Must admit that I’m not overly keen on wallpapers that are based on someone else’s stock photo, but the results are often great and if the original photographer is cool about it, then who am I to complain. This particular wall caught my eye on DeviantArt and ended up on my desktop pretty quick. You can get this wallpaper here.
Bootcamp’s a useful way of booting into Windows for Mac users, but forcing that reboot isn’t the easiest process on Mac. At the moment you need to fire up the System Preferences app, select the Windows partition as the startup disk and then reboot. When you’re in Windows, you can boot back to OSX from a handy shortcut located in the system tray – which is far more convenient. Also, selecting your Bootcamp partition as the startup disk means that every time your Mac starts it will boot to that particular partition.
Bootchamp is a small free utility that emulates the Windows system tray shortcut in OSX. More than that, however, it emulates the Option key shortcut on Mac startup which leaves your OSX partition as the default and only boots to Window on that occasion. It’s fast and convenient and one of those features we feel should have been built into OSX.
Little Snitch has been a longtime favourite with anyone that wants to lock down their Mac and permit outbound network access to only the applications and processes they give the all clear to. As good as the Snitch is, however, it’s not the most user-friendly firewall and it’s certainly not something you’d recommend to the technically challenged.
Radio Silence does the same job as Little Snitch, but hides the tricky details in the background and concentrates on the absolute basics of policing your network traffic. Amongst the features of the app is a zero-pop-up policy, a tiny memory footprint and a breezy interface that even a Republican presidential hopeful could operate. Radio Silence is yours for $19.99 (Little Snitch is $29.99) and comes with a 30 day moneyback guarantee.
We all know that iTunes is a bloated behemoth of a media player, but (Mac users at least) are kind of stuck with it. It has changed over the years from an MP3 player to an electronic hub for music, film, TV, radio, podcasts, apps, syncing and shopping, which is great until all you want to do is play that album you just downloaded. You don’t want to import it, you don’t want to then hunt for it in your terabyte sized collection and you’d rather you didn’t give up a quarter of your system’s memory for the purpose.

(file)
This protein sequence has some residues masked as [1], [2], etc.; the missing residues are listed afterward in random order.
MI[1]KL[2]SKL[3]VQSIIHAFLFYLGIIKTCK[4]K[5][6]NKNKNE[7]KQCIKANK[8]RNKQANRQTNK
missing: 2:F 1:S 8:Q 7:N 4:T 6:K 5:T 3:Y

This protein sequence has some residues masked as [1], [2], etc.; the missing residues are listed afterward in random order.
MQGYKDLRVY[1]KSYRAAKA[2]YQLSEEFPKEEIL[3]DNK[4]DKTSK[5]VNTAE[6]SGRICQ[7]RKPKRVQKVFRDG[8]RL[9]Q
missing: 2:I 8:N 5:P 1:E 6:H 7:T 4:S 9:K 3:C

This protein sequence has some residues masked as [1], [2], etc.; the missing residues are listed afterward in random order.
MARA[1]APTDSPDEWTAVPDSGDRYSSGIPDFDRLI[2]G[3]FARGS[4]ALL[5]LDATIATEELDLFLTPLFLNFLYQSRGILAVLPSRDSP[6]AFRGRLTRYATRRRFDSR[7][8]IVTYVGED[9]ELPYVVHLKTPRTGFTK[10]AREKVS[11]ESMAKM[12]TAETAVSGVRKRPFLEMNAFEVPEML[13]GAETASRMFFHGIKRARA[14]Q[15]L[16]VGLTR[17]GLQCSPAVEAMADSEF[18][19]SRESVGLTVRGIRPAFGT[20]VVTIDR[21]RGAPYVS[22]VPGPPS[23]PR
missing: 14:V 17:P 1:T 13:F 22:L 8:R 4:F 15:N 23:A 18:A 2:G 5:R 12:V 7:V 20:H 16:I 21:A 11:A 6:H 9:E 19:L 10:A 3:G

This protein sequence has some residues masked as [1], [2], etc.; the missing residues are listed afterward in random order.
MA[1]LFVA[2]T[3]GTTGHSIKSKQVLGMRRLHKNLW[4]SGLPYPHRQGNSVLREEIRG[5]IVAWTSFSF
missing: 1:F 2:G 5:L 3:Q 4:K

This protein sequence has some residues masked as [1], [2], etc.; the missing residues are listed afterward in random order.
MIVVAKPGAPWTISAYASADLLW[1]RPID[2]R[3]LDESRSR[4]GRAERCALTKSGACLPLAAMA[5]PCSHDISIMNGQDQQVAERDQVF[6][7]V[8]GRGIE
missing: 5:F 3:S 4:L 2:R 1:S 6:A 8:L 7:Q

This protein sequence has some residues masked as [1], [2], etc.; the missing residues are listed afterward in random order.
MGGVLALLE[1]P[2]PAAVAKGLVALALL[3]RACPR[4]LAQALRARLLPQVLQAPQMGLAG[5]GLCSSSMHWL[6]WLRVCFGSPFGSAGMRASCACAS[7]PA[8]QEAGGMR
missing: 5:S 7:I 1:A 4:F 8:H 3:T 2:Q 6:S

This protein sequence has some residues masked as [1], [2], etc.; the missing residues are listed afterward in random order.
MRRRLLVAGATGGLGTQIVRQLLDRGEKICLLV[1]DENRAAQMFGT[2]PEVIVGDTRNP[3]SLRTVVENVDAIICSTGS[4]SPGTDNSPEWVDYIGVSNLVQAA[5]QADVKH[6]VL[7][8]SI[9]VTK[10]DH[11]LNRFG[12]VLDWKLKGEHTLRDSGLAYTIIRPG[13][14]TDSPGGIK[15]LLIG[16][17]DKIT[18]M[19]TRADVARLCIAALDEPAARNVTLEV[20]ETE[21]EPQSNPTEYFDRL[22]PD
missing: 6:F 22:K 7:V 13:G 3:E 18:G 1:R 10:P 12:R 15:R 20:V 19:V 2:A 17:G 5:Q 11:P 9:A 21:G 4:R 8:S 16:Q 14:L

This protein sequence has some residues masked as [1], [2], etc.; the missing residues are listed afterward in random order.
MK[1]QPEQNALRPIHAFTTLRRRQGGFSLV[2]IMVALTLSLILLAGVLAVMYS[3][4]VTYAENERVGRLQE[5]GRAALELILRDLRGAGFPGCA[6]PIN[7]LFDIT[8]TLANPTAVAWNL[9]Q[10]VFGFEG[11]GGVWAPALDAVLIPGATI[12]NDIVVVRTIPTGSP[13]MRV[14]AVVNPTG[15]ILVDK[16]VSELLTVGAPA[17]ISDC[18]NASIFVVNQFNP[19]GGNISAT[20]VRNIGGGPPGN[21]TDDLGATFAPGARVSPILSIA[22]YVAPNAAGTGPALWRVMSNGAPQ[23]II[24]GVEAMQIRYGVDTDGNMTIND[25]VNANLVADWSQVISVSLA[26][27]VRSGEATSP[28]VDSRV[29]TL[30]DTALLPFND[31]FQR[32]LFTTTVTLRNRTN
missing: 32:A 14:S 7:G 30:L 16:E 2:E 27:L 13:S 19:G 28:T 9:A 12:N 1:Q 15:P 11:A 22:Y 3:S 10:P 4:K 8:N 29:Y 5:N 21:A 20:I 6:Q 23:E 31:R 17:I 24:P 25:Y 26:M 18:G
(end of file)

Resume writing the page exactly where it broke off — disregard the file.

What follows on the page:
Vox is a slimline music player and it’s the ideal foil for iTunes’ gargantuan proportions. It does one thing and one thing only – it plays music. It also happens to do so with an impossibly cool minimalistic interface and enough audio tuning goodies to make even the biggest high fidelity audio snob pay attention. Did I mention that it’s also free?
Created by Alessio Nonni, Vox has been around for a couple of years now and continues to improve. We took the latest 0.3 beta 1 release for a spin and were very pleased with the direction that the app’s heading in. The most immediate change over the previous release is that the already superb interface has been updated again and is now the very essence of simple, effective design. If you’re after neon colours and wacky fonts, this is not the music player for you.
While iTunes requires codec updates to play anything other than very mainstream audio formats, Vox will cheerfully serve up FLAC, MP3, AAC, Musepack, Monkey’s Audio, OGG Vorbis, Apple Lossless, AIFF, WAV, IT, MOD, XM and more. The app includes its own built-in 10 band equaliser, but can also leverage Apple effects such as Hipass, Compressor and Peak Limiter. Moreover you can chain these events as you desire. It has a built-in BPM detector and a powerful time stretch facility that can speed up audio without changing the pitch.
What Vox won’t do is manage your library of music. It has a playlist into which you an drag and re-order tracks, but that’s the extent of its file management capabilities. This app is purely about playing back music and through such cool features as the menubar transport controls it quickly becomes an indispensable part of any music-listening Mac owners app library. You can download it here.